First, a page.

by MICHAEL OTTO
Guidelines for when and where photos can be taken of children, including in church services, are likely for dioceses in New Zealand.
The director of the National Office for Professional Standards in New Zealand, Bill Kilgallon, said many dioceses around the world have such policies.
Indeed, most organisations working with children do, he said.
But Mr Kilgallon was unaware of any diocesan guidelines on the topic in New Zealand.
Media reports recently detailed how Dublin archdiocese in Ireland is enacting a total ban on all photographs during religious services, including at weddings, Confirmations and Baptisms.
The reason for this is twofold — to protect children, and to reduce disruption to services.
A spokesperson for Dublin archdiocese said parental permission for a photo of a child can’t be given in the middle of a service.
The fear is that photos could get into the hands of potential abusers.
The Dublin ban arose out of guidelines introduced by Ireland’s National Board for Safeguarding Children in the Catholic Church.
Each diocese in Ireland has been directed to have specific guidelines governing the filming and photography of children while they are on Church grounds, the Irish Independent reported.
Mr Kilgallon sees requirements of this sort eventually being being mandated worldwide. They already exist in the United Kingdom and have recently been introduced in Brisbane.
Mr Kilgallon heads the guidelines working group for the Pontifical Commission for the Protection of Minors that was set up by Pope Francis.
“I think it will become standard procedure that there will be guidelines for when and how people can take photographs of individual children or of groups of children they are working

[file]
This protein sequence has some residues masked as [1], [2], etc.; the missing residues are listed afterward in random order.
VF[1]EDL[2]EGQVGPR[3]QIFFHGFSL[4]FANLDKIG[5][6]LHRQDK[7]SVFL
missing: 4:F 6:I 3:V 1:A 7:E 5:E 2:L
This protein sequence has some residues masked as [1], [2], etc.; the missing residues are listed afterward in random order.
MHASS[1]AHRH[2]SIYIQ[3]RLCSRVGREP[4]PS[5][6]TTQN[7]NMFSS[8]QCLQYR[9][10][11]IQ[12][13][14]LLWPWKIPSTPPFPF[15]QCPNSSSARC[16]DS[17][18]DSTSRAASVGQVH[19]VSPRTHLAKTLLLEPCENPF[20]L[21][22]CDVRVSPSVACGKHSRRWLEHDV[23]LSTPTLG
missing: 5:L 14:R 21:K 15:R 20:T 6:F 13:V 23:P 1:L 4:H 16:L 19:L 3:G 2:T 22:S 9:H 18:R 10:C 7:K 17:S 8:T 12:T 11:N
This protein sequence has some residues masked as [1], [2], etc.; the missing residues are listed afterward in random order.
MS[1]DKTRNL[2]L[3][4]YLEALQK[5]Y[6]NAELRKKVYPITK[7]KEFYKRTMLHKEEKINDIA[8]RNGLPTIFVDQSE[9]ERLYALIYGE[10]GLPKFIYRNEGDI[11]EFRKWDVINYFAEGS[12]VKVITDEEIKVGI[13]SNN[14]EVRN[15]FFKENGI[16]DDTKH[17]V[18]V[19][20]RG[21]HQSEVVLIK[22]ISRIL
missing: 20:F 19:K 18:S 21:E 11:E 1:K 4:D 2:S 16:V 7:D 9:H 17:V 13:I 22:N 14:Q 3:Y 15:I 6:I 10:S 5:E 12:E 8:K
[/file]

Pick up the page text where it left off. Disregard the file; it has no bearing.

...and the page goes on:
with,” Mr Kilgallon told NZ Catholic.
He said it is sensible to ensure that photos of children are not taken without parental permission.
But he wasn’t sure that any future New Zealand guidelines would imitate the Dublin ban. Other dioceses in Ireland, while still having guidelines on the topic, haven’t gone as far as Dublin.
National Liturgy Office director Louise Campbell said there are parishes where people are requested not to take photos during some services, but rather order them from a professional
photographer who is present. But she wasn’t aware of any guidelines regarding ordinary Catholic church services in New Zealand.
St Patrick’s Cathedral in Auckland business manager Kevin Sherlock said there is no overall policy at the cathedral regarding photos during services.
If professional film crews want to film in the cathedral for commercials or other professional reasons, the cathedral requires them to sign a film or photo application form, he said.
Mr Sherlock said it is usually families who want to take photos at Confirmations and Baptisms.
NZ Catholic also asked the Office of the Privacy Commissioner whether there is a reasonable assumption of privacy during church services under New Zealand law.
A spokesman said the consensus among those he spoke with at the commission is that there can be an expectation of privacy in a church.
“However, it is a grey area. While churches are clearly public places, we would expect that privacy is a factor, especially during some occasions, for example, when people are mourning
at funerals, or simply sitting in quiet reflection,” the spokesman said.
“It is arguable that there can be an expectation of privacy in a church,” he added.
The spokesman said a similar situation exists with public swimming pools, which are public places, but councils do put rules around photography, including banning photos of children
“These rules and guidelines do not contravene the Privacy Act and extend our cultural expectations of privacy — even if it is technically a public place where some might argue that there is no expectation of privacy,” he added.
It would be up to churches here to make their own determination on what is and what isn’t acceptable, he said.
An example of a photograph guideline from the United Kingdom is that of the Anglican diocese of Southwark, from their “A Safe Church” document.
“If, at a church-related event, children or adults who may be vulnerable use cameras or mobile phones to take photos of each other, or if parents or carers take photos of children or adults other than their own, they should be advised that these can be used for personal
use only, and should not be displayed in any publicly accessible space, including on Internet or web-based communication channels such as MySpace. Schools, including church schools, will have their own policies, which apply to children on school premises or engaged in school-sponsored activities.”
by MICHAEL OTTO